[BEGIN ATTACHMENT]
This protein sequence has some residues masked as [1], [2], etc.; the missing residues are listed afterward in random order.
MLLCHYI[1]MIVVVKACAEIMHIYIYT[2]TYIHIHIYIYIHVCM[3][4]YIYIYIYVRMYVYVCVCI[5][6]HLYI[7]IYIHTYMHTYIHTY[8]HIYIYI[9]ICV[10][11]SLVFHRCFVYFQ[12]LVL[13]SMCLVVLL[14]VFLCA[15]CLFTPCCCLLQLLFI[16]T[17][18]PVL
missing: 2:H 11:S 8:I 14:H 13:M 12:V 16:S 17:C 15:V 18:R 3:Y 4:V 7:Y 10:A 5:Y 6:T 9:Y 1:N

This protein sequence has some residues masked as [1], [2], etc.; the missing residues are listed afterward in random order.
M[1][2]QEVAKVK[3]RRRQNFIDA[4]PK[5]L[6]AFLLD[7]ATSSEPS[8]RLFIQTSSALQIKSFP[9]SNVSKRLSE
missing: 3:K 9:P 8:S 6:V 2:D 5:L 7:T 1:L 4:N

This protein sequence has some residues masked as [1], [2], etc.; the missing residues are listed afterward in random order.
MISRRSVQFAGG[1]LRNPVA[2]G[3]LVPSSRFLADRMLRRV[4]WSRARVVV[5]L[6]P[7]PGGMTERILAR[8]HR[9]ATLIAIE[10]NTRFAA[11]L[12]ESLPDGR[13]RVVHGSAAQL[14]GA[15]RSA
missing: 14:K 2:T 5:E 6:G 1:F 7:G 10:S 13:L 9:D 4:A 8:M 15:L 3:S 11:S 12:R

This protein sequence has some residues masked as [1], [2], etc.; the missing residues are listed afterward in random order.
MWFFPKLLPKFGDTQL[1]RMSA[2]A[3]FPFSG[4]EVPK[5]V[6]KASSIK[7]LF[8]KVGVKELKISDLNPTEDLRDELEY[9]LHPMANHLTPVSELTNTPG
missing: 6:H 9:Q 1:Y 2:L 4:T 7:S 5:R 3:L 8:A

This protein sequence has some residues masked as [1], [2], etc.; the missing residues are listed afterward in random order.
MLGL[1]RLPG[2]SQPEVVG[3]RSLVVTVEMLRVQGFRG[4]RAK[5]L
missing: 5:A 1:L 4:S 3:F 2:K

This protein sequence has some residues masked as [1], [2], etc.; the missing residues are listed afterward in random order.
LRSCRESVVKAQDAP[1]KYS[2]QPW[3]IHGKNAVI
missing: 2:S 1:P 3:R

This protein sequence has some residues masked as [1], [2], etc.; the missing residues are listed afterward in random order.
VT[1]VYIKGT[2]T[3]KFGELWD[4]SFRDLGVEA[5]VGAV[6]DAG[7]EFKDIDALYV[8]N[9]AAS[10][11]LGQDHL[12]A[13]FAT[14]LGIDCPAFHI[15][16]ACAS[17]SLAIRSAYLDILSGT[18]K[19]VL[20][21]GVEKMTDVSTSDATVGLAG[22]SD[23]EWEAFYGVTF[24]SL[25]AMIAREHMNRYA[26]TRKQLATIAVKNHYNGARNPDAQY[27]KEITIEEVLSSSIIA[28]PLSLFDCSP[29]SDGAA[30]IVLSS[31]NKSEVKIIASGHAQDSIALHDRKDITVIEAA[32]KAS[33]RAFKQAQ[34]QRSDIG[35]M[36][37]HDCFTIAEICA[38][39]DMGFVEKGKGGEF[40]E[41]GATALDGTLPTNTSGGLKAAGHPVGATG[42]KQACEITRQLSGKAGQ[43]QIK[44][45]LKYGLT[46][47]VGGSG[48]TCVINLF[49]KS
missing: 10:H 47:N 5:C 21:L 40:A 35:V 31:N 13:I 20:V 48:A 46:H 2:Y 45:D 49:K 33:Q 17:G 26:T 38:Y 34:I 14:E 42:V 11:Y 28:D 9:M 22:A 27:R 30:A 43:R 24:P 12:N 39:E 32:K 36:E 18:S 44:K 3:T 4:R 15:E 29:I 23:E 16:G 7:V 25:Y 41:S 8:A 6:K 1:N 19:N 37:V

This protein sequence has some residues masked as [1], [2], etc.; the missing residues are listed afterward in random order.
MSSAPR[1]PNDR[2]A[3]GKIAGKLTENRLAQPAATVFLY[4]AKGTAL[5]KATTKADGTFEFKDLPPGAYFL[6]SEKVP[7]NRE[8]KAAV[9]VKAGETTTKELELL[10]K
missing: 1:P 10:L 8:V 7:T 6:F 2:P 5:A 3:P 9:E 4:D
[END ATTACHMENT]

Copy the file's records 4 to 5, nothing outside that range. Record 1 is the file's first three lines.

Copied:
This protein sequence has some residues masked as [1], [2], etc.; the missing residues are listed afterward in random order.
MWFFPKLLPKFGDTQL[1]RMSA[2]A[3]FPFSG[4]EVPK[5]V[6]KASSIK[7]LF[8]KVGVKELKISDLNPTEDLRDELEY[9]LHPMANHLTPVSELTNTPG
missing: 6:H 9:Q 1:Y 2:L 4:T 7:S 5:R 3:L 8:A

This protein sequence has some residues masked as [1], [2], etc.; the missing residues are listed afterward in random order.
MLGL[1]RLPG[2]SQPEVVG[3]RSLVVTVEMLRVQGFRG[4]RAK[5]L
missing: 5:A 1:L 4:S 3:F 2:K